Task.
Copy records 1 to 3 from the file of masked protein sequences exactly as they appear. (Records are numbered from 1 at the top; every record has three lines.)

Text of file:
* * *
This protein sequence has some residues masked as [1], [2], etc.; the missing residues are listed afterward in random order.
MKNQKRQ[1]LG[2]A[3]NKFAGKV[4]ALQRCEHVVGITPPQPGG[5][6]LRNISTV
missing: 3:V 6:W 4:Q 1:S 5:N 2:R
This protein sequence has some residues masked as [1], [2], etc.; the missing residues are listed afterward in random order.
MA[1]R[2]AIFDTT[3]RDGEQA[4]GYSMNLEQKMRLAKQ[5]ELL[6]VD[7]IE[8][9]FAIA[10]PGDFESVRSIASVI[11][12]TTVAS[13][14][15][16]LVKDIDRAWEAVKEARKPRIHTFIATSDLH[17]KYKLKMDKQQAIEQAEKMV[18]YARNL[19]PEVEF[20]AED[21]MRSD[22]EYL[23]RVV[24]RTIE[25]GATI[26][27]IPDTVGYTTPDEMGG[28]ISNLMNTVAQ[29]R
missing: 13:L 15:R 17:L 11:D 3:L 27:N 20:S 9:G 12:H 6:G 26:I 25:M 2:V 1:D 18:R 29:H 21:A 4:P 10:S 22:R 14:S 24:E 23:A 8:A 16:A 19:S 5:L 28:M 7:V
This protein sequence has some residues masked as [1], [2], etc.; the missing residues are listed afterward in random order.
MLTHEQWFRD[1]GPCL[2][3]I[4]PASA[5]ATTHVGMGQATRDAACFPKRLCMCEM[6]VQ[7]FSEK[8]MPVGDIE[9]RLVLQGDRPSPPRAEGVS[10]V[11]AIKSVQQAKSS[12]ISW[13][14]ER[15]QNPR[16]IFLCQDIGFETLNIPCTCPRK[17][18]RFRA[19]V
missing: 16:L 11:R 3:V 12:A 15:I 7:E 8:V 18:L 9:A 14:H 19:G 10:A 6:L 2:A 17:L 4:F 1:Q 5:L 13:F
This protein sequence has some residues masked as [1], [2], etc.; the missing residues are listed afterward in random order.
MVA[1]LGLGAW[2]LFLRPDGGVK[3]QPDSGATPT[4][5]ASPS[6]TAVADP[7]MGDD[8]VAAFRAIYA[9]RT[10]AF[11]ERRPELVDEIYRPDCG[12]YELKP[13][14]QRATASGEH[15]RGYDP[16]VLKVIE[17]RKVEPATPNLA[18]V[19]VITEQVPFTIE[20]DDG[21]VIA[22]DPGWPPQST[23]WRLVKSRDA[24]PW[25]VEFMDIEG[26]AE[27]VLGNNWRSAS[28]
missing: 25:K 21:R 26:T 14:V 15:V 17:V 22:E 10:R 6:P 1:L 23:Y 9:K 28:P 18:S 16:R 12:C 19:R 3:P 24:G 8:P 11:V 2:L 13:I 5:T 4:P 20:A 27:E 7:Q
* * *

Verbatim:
This protein sequence has some residues masked as [1], [2], etc.; the missing residues are listed afterward in random order.
MKNQKRQ[1]LG[2]A[3]NKFAGKV[4]ALQRCEHVVGITPPQPGG[5][6]LRNISTV
missing: 3:V 6:W 4:Q 1:S 5:N 2:R
This protein sequence has some residues masked as [1], [2], etc.; the missing residues are listed afterward in random order.
MA[1]R[2]AIFDTT[3]RDGEQA[4]GYSMNLEQKMRLAKQ[5]ELL[6]VD[7]IE[8][9]FAIA[10]PGDFESVRSIASVI[11][12]TTVAS[13][14][15][16]LVKDIDRAWEAVKEARKPRIHTFIATSDLH[17]KYKLKMDKQQAIEQAEKMV[18]YARNL[19]PEVEF[20]AED[21]MRSD[22]EYL[23]RVV[24]RTIE[25]GATI[26][27]IPDTVGYTTPDEMGG[28]ISNLMNTVAQ[29]R
missing: 13:L 15:R 17:L 11:D 3:L 27:N 20:S 9:G 12:H 6:G 26:I 25:M 2:V 1:D 18:R 29:H 21:A 4:P 10:S 22:R 14:S 24:E 23:A 8:A 16:A 19:S 5:L 28:M 7:V
This protein sequence has some residues masked as [1], [2], etc.; the missing residues are listed afterward in random order.
MLTHEQWFRD[1]GPCL[2][3]I[4]PASA[5]ATTHVGMGQATRDAACFPKRLCMCEM[6]VQ[7]FSEK[8]MPVGDIE[9]RLVLQGDRPSPPRAEGVS[10]V[11]AIKSVQQAKSS[12]ISW[13][14]ER[15]QNPR[16]IFLCQDIGFETLNIPCTCPRK[17][18]RFRA[19]V
missing: 16:L 11:R 3:V 12:A 15:I 7:E 8:V 18:L 9:A 14:H 19:G 10:A 6:L 2:A 17:L 4:F 1:Q 5:L 13:F